Last week, the Reserve Bank of India (RBI) released its preliminary estimate of household financial savings. For lakhs of households in the country, the Covid-19 pandemic has led to a decline in financial assets such as bank deposits, pension money, life insurance funds and currency holdings. While the RBI estimated an increase in debt of around 20 crore households, which contribute around 60% of gross savings in the economy, financial savings showed a decline of over 45% from June to December 2020.
The broad takeaways from the estimate:
When the pandemic first struck, household financial savings initially jumped In the first quarter of 2020-21, but went on to witness sequential moderation in the next two quarters. According to the RBI’s preliminary estimate, household financial savings were at 8.2% of GDP in the third quarter, after being at 10.4% of GDP in the second quarter (ended September 2020) and 21% the June quarter. In absolute terms, net financial assets of households fell to Rs 4,44,583 crore in the December quarter from Rs 4,91,906 crore in the September quarter and Rs 8,15,886 crore in the June quarter.
While overall bank deposits have been going up, the share of households has been coming down. The ratio of household (bank) deposits to GDP declined to 3.0% in the December quarter of 2020-21 from 7.7% in the previous quarter, the RBI said. In absolute numbers, household deposits fell from Rs 3,67,264 crore in September to Rs 1,73,042 crore in December. This could be, according to banking analysts, due to the tendency of households to withdraw cash to meet emergency needs. During April-June 2020, deposits had fallen to Rs 1,25,848 crore from Rs 4,55,464 crore in January-March. This suggests that when Covid infections shoot up, deposits of households decline, only to pick up partially when the situation improves and fall again when infections rise again later.
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Significantly, currency holdings showed fluctuations with households keeping more whenever Covid infections were moving upward. Cash holdings were at a high of Rs 2,06,889 crore in the June quarter of 2020. This declined to Rs 17,225 crore in September and recovered partially to Rs 91,456 crore in December, when infections came down. After the government announced a stringent lockdown in March last year, currency with the public increased by Rs 3.07 lakh crore between March and June, from Rs 22.55 lakh crore to Rs 25.62 lakh crore in the fortnight ended June 19, 2020. Now, currency with the public is at a record high of Rs 28.78 lakh crore, as per the latest RBI data.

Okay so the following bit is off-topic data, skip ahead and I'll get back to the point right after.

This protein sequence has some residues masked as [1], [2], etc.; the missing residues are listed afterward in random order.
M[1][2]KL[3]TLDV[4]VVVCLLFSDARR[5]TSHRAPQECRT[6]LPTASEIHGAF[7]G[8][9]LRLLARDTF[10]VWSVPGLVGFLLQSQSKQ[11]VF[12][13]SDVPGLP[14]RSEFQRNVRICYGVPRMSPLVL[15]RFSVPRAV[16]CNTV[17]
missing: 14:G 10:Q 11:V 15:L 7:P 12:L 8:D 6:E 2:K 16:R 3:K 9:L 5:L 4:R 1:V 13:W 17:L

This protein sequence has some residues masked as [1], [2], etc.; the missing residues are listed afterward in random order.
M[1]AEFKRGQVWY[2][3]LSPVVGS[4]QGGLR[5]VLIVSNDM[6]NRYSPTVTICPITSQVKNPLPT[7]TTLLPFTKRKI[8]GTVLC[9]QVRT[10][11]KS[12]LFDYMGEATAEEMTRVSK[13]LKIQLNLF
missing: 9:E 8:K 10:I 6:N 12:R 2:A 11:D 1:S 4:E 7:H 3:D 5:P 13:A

While currency with the public has been rising, its pace slowed since July, before gathering momentum once again in February 2021. Bankers say a rise in currency holdings indicates that people have started to accumulate cash in anticipation of more stringent lockdown measures, prompting more withdrawals at
Life insurance funds
The insurance industry has undergone a significant transformation since the pandemic struck, with demand for policies rising. Life insurers’ new business premium income had declined 27.9% in April and May 2020. However, for the full fiscal 2020-21, premium income recovered and rose by 7.49%. Life insurance funds of households plummeted to Rs 33,549 crore in March quarter of FY2020. However, as infections and deaths increased, funds rose to Rs 1,23,324 crore in June quarter, Rs 1,42,422 crore in September quarter and Rs 1,56,320 crore in December quarter of FY2021. The insurance industry ended the last financial year at 9% growth in life and non-life combined. During the April-May period of the current fiscal, it has grown 17%.
Stock markets have progressively improved with the Sensex rising from 28,265 at the beginning of April 2020 to above 52,000 now. After the decline in March and the beginning of April 2020, the markets recovered but households’ investment in equity declined. Equity holdings rose to Rs 18,599 crore in the June quarter, but declined to Rs 8,291 crore in September and Rs 5,307 crore in December. The share of savings in shares and debentures out of total household financial savings, which was 3.4% in FY20, is likely to increase in FY21 to 4.8-5% (or to 0.7 % of GDP from 0.4% of GDP in FY20), which is still much lower than 36.5% in the US, according to an SBI report. Mutual fund holdings of households contracted by Rs 51,926 crore in the March 2020 quarter but improved later, showing a growth of Rs 66,195 crore in June 2020, Rs 11,909 crore in September and Rs 65,312 crore in December.
Household savings in small saving schemes like post office and National Savings Certificate remained unchanged at Rs 75,879 crore in the three quarters of FY 2021. Most of these schemes have a lock-in period, preventing investors from withdrawing from them.
The household debt to GDP ratio, which is based on select financial instruments, has been increasing steadily since end-March 2019. It rose sharply to 37.9% at end-December 2020 from 37.1% at end-September 2020, the RBI said. Households’ liabilities to the banking sector contracted by Rs 1,38,472 crore in the June quarter of 2020, but increased to Rs 2,18,216 crore in December. The RBI had announced a moratorium on loan repayment last year. “Despite higher borrowings from banks and housing finance companies, the flow in household financial liabilities was marginally lower in the December quarter of 2020-21 following a marked decline in borrowings from non-banking financial companies,” it said.